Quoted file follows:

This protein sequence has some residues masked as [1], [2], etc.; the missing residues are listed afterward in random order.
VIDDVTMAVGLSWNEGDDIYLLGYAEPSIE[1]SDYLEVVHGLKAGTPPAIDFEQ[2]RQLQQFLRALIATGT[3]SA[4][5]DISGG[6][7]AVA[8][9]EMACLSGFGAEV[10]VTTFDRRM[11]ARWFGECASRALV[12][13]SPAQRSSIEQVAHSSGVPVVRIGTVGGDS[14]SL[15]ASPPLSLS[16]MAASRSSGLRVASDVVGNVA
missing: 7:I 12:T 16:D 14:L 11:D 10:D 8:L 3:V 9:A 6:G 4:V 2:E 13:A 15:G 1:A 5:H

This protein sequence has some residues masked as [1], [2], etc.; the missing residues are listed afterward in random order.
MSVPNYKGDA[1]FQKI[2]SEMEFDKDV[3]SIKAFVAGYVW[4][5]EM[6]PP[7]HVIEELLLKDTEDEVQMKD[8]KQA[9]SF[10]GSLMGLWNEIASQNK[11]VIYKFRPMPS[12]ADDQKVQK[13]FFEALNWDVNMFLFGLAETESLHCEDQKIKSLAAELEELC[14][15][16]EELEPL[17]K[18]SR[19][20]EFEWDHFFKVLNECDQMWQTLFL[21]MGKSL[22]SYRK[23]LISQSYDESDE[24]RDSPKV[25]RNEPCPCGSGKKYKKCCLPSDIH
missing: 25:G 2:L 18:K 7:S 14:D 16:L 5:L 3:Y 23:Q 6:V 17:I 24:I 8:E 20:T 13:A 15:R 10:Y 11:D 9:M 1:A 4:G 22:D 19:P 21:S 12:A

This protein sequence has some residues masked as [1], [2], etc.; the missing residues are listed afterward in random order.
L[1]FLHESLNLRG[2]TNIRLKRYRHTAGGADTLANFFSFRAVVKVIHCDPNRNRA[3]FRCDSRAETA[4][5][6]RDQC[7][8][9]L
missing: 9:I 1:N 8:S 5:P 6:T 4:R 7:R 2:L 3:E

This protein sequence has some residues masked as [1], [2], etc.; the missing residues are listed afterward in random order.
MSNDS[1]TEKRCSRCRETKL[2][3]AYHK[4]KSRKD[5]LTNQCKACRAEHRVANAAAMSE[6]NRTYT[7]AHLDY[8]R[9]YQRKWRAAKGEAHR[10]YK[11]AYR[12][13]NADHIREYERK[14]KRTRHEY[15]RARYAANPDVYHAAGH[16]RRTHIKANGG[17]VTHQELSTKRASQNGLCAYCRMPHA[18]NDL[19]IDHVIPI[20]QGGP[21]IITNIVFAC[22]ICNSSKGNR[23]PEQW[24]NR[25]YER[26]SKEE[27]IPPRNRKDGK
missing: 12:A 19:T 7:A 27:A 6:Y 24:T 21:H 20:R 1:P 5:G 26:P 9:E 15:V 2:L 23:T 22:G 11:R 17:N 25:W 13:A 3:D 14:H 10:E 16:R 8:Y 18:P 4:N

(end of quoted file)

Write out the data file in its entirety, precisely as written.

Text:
This protein sequence has some residues masked as [1], [2], etc.; the missing residues are listed afterward in random order.
VIDDVTMAVGLSWNEGDDIYLLGYAEPSIE[1]SDYLEVVHGLKAGTPPAIDFEQ[2]RQLQQFLRALIATGT[3]SA[4][5]DISGG[6][7]AVA[8][9]EMACLSGFGAEV[10]VTTFDRRM[11]ARWFGECASRALV[12][13]SPAQRSSIEQVAHSSGVPVVRIGTVGGDS[14]SL[15]ASPPLSLS[16]MAASRSSGLRVASDVVGNVA
missing: 7:I 12:T 16:D 14:L 11:D 10:D 8:L 3:V 9:A 6:G 4:V 2:E 13:A 15:G 1:A 5:H

This protein sequence has some residues masked as [1], [2], etc.; the missing residues are listed afterward in random order.
MSVPNYKGDA[1]FQKI[2]SEMEFDKDV[3]SIKAFVAGYVW[4][5]EM[6]PP[7]HVIEELLLKDTEDEVQMKD[8]KQA[9]SF[10]GSLMGLWNEIASQNK[11]VIYKFRPMPS[12]ADDQKVQK[13]FFEALNWDVNMFLFGLAETESLHCEDQKIKSLAAELEELC[14][15][16]EELEPL[17]K[18]SR[19][20]EFEWDHFFKVLNECDQMWQTLFL[21]MGKSL[22]SYRK[23]LISQSYDESDE[24]RDSPKV[25]RNEPCPCGSGKKYKKCCLPSDIH
missing: 25:G 2:L 18:K 7:S 14:D 16:L 5:L 3:Y 23:Q 6:V 17:I 24:I 8:E 20:T 13:A 15:R 10:Y 11:D 9:M 1:A 4:G 22:D 19:P 21:S 12:A

This protein sequence has some residues masked as [1], [2], etc.; the missing residues are listed afterward in random order.
L[1]FLHESLNLRG[2]TNIRLKRYRHTAGGADTLANFFSFRAVVKVIHCDPNRNRA[3]FRCDSRAETA[4][5][6]RDQC[7][8][9]L
missing: 9:I 1:N 8:S 5:P 6:T 4:R 7:R 2:L 3:E

This protein sequence has some residues masked as [1], [2], etc.; the missing residues are listed afterward in random order.
MSNDS[1]TEKRCSRCRETKL[2][3]AYHK[4]KSRKD[5]LTNQCKACRAEHRVANAAAMSE[6]NRTYT[7]AHLDY[8]R[9]YQRKWRAAKGEAHR[10]YK[11]AYR[12][13]NADHIREYERK[14]KRTRHEY[15]RARYAANPDVYHAAGH[16]RRTHIKANGG[17]VTHQELSTKRASQNGLCAYCRMPHA[18]NDL[19]IDHVIPI[20]QGGP[21]IITNIVFAC[22]ICNSSKGNR[23]PEQW[24]NR[25]YER[26]SKEE[27]IPPRNRKDGK
missing: 12:A 19:T 7:A 27:A 6:Y 24:T 21:H 20:R 1:P 5:G 26:P 9:E 15:V 2:L 23:T 22:G 11:R 17:N 25:W 13:A 3:D 14:H 10:E 16:R 8:Y 18:P 4:N